(P.S. Don’t think I’m including a picture of my backside, ‘kay??) 😉
TIP 7: Keep little ones out of the way!
If you’ve got little ones or grandkids, be careful! My youngest son walked right over and put his arms up on the wet railing. YIKES! It would have been nice to do this project without little kids around. Do it while they’re at school or daycare, if possible! We did it on a weekend because it just worked well for our schedules. One thing I’ve learned is that you gotta DIY when you can, not when everything is perfect.
TIP 8: Try a StainStick for the flooring.
Tools can make the job easier. This was my first time using the HomeRight StainStick with the gap wheel. Just my luck, I got a bum one, and it leaked when I first tried it!
The good news is that Jodi’s StainStick worked just fine, which did allow us to both work at the same time and move quickly in getting the deck flooring done. I used mine, too, even though it was broken, and I was still able to get a good finish.
I checked with HomeRight and found out that there was a manufacturing problem in some of the StainSticks with the gap wheel, but that the problem has been corrected. I guess that’s how life goes with DIY, huh? Nothing is perfect.
You might have a preference for one or the other (Finish Max vs. StainStick), so try them both to see which one you like best. Jodi and I liked the Finish Max better.
TIP 9: Be careful not to step on freshly stained stain.
Seems like a no-brainer, but just work your way from the outside corner back into a doorway so you can easily exit. Resist the tip-toe to “just fix thiiiiis area riiiiggghht over there.” You’ll ruin what you’ve already done!
TIP 10: Apply 2 coats for better coverage.
I always do 2 coats of everything, even deck stain. Here’s what the deck railing looked like with two coats of stain–nice and rich!
I didn’t have time to stay and help her with the second coat on the deck flooring.
By the time I left Jodi’s house, we had one coat on the deck flooring, and she needed to add one more coat, which she did on her own.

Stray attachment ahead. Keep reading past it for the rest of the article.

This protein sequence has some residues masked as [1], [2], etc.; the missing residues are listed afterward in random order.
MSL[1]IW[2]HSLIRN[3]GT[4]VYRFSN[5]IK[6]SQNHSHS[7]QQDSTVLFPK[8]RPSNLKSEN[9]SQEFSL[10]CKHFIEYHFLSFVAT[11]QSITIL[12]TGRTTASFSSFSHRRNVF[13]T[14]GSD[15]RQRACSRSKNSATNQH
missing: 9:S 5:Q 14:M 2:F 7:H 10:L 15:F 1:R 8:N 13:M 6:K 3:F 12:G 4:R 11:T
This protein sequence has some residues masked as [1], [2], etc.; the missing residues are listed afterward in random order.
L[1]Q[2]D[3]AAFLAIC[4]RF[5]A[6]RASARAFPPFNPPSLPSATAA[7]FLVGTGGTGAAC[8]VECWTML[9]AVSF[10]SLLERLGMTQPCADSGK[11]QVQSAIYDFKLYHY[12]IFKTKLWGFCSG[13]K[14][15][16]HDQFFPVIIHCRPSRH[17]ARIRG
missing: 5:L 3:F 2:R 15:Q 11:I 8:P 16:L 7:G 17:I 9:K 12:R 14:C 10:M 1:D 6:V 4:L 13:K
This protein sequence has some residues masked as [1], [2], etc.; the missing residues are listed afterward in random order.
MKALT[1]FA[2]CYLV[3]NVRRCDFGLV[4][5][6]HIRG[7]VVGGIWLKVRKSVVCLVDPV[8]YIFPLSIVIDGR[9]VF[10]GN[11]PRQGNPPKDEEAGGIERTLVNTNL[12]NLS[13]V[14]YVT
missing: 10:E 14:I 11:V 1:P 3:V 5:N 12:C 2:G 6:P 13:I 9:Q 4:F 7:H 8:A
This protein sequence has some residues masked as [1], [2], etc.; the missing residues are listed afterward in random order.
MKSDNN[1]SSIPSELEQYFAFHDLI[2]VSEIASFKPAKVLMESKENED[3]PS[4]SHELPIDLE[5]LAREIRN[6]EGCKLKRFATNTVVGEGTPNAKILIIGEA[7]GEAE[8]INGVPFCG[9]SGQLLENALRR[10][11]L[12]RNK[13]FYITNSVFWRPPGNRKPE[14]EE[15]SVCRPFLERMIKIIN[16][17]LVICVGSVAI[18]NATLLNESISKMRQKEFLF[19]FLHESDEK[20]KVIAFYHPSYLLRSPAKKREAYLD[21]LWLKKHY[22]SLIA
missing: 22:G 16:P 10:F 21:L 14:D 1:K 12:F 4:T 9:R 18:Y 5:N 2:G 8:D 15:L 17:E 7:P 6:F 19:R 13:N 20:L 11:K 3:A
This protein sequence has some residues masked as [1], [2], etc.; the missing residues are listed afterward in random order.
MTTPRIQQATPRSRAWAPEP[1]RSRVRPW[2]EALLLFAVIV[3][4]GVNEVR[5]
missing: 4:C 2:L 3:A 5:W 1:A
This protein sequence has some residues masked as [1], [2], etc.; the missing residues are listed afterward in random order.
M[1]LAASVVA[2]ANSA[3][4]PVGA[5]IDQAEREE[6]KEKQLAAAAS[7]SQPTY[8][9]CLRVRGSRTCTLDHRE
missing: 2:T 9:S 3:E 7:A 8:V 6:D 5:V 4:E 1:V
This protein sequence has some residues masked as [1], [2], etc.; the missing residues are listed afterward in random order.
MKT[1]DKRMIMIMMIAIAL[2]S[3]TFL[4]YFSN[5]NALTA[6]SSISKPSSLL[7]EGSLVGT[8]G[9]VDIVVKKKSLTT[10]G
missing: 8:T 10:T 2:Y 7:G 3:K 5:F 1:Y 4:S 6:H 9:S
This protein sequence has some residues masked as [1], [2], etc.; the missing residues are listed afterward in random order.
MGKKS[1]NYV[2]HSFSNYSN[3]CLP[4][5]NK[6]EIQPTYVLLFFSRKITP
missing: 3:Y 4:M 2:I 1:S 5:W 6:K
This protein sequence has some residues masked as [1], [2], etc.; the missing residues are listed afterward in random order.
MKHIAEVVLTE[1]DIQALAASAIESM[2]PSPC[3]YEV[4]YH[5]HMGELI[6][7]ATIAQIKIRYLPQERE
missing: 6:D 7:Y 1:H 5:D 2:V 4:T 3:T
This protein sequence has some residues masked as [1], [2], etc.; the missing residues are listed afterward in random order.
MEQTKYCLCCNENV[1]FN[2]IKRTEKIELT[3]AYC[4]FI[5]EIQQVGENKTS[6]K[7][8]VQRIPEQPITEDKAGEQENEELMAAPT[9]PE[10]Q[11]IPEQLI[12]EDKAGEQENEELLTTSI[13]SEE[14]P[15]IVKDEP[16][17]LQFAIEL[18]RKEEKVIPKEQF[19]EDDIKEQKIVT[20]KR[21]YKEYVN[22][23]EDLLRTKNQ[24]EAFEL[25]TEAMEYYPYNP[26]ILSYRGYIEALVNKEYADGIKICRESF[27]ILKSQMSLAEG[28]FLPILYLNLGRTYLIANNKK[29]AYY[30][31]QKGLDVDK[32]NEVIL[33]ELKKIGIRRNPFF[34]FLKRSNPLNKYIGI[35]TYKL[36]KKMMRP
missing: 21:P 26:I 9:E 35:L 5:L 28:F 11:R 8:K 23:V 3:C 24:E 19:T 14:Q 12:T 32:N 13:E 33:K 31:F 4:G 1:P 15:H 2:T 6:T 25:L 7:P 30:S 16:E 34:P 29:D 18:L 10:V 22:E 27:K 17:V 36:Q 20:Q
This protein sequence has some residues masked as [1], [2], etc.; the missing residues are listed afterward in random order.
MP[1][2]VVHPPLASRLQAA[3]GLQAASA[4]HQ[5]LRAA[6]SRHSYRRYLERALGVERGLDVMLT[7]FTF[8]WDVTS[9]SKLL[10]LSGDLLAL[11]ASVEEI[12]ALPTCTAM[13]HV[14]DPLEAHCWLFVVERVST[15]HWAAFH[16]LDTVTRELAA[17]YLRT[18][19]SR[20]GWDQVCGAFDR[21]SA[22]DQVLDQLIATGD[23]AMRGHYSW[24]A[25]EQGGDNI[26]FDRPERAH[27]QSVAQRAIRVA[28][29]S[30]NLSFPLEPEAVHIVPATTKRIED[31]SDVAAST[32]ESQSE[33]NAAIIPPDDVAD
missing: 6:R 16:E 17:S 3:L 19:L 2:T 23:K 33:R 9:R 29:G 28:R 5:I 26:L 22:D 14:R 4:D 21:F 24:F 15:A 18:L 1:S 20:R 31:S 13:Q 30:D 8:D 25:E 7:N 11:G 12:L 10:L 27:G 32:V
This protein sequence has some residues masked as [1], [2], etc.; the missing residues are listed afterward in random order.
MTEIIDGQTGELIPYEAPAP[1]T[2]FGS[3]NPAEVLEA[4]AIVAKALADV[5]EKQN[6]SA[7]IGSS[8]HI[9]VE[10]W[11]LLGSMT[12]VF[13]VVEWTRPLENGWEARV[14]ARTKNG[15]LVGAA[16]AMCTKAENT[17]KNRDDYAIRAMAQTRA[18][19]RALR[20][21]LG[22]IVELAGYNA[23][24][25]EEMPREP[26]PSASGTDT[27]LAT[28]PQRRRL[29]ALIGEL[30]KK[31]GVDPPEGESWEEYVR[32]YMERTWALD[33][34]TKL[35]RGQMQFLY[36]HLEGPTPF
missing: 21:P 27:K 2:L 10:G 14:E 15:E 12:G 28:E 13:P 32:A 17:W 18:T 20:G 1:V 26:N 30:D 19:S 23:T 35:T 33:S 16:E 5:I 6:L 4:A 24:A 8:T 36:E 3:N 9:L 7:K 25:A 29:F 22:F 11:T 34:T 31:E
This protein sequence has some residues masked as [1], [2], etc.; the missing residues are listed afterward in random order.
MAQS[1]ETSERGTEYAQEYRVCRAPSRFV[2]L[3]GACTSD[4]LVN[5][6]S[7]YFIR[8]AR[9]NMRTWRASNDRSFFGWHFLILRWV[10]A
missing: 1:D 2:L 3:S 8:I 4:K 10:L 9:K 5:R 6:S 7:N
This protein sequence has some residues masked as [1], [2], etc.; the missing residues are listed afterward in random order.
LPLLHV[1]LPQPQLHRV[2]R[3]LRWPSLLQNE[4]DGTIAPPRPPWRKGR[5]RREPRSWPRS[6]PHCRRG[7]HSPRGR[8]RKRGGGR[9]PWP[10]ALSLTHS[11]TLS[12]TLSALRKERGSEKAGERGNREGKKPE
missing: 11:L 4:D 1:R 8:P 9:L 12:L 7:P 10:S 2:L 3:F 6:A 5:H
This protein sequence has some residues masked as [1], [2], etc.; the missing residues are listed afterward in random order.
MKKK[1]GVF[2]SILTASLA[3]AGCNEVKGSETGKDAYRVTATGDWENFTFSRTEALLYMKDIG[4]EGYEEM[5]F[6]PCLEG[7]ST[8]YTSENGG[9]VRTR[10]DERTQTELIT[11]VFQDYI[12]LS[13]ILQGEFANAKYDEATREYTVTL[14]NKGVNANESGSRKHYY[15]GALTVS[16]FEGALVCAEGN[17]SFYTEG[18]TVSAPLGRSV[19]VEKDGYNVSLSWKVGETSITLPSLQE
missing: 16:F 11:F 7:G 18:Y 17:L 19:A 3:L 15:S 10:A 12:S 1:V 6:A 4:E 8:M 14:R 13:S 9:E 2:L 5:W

Here’s a reminder of what it looked like BEFORE:
And what it looked like as I was leaving, AFTER, with one coat on the flooring. It looks sooo much better already!
Watch the Video!
See Jodi and me in action staining her deck!
Have you ever stained a deck?? What are some of your favorite tips and tools for staining your deck easily and quickly?
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What color is the stain you used? It’s a really nice color
The color is Nutmeg Brown. 🙂
Excellent work with the staining project! The pictures and video were a good addition to give readers a visual idea on how to stain because it can be a tricky process! A great way to brighten your stained deck is to reseal it. There is actually a special kind of sealant made specifically for brightening wood. It has the ability to restore your patio or deck to almost its natural color. It can really breathe new life into a dreary back yard. Bonus: the brand I’m familiar with has a 25-year warranty, while most sealants only last for a couple of years!
Informative post!! This blog is very much helpful. I got much information from this post about deck staining . Great efforts. Thanks for sharing this.
Hi, Serena and Jodi
Great job! Sure made a difference and now looks lovely. And a good tip about straining the stain first!
Looks like this deck is off the ground a bit. How do you handle the outer side of the railing? Lean over and spray? ?? And does the underside matter if you can see it from below? Would you try spraying in that case? Just wondering, mostly because of safety issues. Thanks,
Hey Teckla! We actually just used the StainStick to reach over and swipe the stain down the sides. Jodi did a few like that. But I believe she’s going to get someone to come and help her spray the outside. It’s not a super high deck, so a small ladder will work! 🙂 Sorry, I should have mentioned that in the post! LOL
I’m so excited to put the finishing touches!! Having good tools and a good stain is so helpful!
Yeah, girl, it’s turning out so nice! I’m so happy we got that stain at the Haven conference! I still have two containers. I’m thinking it will look great on some new patio furniture that I may attempt to build!